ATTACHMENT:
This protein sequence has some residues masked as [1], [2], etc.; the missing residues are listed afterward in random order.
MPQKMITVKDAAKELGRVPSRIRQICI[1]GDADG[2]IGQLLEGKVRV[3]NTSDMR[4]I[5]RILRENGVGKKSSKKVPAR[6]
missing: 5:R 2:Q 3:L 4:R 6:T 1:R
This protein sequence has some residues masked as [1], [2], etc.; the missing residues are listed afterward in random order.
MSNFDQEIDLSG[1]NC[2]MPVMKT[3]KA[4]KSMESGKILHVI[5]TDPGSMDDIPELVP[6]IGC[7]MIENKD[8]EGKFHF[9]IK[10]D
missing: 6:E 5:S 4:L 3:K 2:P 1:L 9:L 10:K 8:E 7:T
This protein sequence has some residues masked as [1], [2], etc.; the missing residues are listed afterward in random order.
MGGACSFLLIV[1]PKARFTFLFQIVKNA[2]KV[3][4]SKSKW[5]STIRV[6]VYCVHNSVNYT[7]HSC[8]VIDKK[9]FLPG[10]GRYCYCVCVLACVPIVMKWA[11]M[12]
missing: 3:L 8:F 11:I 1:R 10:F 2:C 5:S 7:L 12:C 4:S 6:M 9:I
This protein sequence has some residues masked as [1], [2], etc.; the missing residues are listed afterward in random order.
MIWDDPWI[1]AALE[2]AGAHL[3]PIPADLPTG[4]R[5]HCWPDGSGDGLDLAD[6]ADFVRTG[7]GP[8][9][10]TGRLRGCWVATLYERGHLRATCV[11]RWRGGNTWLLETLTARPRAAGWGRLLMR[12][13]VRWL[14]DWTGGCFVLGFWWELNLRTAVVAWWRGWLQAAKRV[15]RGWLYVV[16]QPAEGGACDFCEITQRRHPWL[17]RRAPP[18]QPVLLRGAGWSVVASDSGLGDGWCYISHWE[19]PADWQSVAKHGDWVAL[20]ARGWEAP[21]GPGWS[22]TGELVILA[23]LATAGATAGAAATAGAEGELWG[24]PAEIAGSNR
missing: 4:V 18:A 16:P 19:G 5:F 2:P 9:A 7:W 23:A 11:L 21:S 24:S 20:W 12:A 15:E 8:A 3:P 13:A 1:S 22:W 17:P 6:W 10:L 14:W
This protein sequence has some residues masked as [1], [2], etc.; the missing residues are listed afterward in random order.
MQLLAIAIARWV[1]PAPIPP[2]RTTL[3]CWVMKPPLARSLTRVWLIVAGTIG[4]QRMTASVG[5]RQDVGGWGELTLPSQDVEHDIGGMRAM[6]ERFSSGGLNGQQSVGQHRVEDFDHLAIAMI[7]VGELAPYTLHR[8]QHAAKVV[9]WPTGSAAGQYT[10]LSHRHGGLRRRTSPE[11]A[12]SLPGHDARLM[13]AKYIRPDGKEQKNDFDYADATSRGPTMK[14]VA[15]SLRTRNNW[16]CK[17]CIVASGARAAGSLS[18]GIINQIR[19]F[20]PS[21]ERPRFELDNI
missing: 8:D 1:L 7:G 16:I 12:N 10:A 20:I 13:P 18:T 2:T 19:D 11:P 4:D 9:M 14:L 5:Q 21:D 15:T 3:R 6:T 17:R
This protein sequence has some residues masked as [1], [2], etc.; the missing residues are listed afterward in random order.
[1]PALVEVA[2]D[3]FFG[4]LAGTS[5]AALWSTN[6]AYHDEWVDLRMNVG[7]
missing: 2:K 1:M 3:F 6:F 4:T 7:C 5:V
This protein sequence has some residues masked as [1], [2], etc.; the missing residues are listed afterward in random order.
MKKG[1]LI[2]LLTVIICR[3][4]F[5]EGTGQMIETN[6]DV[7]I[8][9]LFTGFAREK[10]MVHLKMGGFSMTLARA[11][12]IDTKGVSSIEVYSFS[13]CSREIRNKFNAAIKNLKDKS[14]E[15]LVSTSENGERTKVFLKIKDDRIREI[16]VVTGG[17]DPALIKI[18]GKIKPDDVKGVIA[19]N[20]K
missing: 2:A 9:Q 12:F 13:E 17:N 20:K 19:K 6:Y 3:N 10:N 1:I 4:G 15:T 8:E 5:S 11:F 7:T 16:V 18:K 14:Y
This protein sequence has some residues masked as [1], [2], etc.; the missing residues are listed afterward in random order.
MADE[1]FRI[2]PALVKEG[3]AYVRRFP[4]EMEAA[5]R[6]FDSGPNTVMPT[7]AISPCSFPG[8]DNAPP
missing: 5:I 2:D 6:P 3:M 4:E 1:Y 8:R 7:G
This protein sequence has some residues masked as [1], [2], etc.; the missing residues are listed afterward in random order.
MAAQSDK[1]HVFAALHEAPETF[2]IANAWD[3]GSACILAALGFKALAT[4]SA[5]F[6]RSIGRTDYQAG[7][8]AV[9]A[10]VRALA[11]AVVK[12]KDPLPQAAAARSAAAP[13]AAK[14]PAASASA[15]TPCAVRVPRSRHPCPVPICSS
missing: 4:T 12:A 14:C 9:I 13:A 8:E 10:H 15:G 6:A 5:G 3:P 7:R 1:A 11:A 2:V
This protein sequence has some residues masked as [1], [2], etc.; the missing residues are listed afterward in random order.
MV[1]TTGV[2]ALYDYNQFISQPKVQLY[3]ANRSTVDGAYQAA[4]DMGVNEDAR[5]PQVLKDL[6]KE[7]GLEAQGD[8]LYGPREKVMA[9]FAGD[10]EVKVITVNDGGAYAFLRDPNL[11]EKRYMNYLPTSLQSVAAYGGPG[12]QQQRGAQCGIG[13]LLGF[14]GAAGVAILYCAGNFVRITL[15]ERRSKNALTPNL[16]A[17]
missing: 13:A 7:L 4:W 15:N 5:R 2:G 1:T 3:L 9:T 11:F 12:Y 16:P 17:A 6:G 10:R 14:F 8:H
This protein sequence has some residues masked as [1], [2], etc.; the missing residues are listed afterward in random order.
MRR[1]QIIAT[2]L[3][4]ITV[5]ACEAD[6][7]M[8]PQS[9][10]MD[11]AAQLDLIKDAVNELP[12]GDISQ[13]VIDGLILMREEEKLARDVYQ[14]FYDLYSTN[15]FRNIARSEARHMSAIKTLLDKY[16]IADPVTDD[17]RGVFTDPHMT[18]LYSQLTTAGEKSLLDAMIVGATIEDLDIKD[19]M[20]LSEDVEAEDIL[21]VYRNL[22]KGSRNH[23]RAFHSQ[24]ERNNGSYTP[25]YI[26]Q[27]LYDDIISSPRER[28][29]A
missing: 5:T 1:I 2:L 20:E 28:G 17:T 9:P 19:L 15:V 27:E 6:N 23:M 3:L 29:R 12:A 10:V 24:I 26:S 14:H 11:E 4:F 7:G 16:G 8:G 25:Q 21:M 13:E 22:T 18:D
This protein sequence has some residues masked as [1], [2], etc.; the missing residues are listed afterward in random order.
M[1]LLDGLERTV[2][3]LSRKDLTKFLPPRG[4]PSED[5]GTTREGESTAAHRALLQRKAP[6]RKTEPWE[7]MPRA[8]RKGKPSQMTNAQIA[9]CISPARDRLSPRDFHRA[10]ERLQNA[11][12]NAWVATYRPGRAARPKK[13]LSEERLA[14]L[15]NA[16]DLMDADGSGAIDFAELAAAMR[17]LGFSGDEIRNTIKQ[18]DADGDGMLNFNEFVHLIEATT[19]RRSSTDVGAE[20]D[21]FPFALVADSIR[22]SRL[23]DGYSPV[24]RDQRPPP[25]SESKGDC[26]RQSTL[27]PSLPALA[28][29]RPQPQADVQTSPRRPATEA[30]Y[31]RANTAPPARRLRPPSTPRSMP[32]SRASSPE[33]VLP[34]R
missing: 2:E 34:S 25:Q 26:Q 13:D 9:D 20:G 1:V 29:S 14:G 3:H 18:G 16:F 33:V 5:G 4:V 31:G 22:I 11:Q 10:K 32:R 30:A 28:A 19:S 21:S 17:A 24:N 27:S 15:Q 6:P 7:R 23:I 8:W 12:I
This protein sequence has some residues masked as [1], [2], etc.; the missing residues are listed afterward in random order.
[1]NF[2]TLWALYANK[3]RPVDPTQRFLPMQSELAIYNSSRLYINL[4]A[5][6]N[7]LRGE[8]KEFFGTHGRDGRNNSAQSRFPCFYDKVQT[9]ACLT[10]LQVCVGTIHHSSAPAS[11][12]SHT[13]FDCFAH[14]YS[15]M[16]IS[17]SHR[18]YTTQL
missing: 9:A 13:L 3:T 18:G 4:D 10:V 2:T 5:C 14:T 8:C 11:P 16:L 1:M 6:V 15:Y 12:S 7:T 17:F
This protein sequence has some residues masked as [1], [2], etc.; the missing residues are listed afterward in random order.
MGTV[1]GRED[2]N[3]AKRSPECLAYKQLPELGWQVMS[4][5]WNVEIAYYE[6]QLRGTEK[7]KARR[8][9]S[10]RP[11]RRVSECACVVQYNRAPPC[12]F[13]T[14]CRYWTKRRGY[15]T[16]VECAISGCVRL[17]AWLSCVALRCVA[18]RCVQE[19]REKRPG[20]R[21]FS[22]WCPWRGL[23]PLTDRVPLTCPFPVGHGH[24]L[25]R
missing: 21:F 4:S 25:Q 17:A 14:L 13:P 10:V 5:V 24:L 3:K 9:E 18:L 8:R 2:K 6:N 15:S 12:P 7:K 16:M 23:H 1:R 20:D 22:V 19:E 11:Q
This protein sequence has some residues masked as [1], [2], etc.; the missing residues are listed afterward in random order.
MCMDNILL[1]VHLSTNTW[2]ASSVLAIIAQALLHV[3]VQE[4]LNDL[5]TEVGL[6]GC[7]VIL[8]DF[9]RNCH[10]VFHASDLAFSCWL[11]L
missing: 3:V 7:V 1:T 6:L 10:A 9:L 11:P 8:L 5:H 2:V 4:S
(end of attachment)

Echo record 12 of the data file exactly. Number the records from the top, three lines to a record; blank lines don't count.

This protein sequence has some residues masked as [1], [2], etc.; the missing residues are listed afterward in random order.
M[1]LLDGLERTV[2][3]LSRKDLTKFLPPRG[4]PSED[5]GTTREGESTAAHRALLQRKAP[6]RKTEPWE[7]MPRA[8]RKGKPSQMTNAQIA[9]CISPARDRLSPRDFHRA[10]ERLQNA[11][12]NAWVATYRPGRAARPKK[13]LSEERLA[14]L[15]NA[16]DLMDADGSGAIDFAELAAAMR[17]LGFSGDEIRNTIKQ[18]DADGDGMLNFNEFVHLIEATT[19]RRSSTDVGAE[20]D[21]FPFALVADSIR[22]SRL[23]DGYSPV[24]RDQRPPP[25]SESKGDC[26]RQSTL[27]PSLPALA[28][29]RPQPQADVQTSPRRPATEA[30]Y[31]RANTAPPARRLRPPSTPRSMP[32]SRASSPE[33]VLP[34]R
missing: 2:E 34:S 25:Q 26:Q 13:D 9:D 20:G 1:V 29:S 14:G 3:H 18:G 16:F 33:V 5:G 4:V 31:G 22:I 11:Q 10:K 32:R 30:A 28:A 19:S 21:S 17:A 24:N 27:S 15:Q 6:P 7:R 23:I 8:W 12:I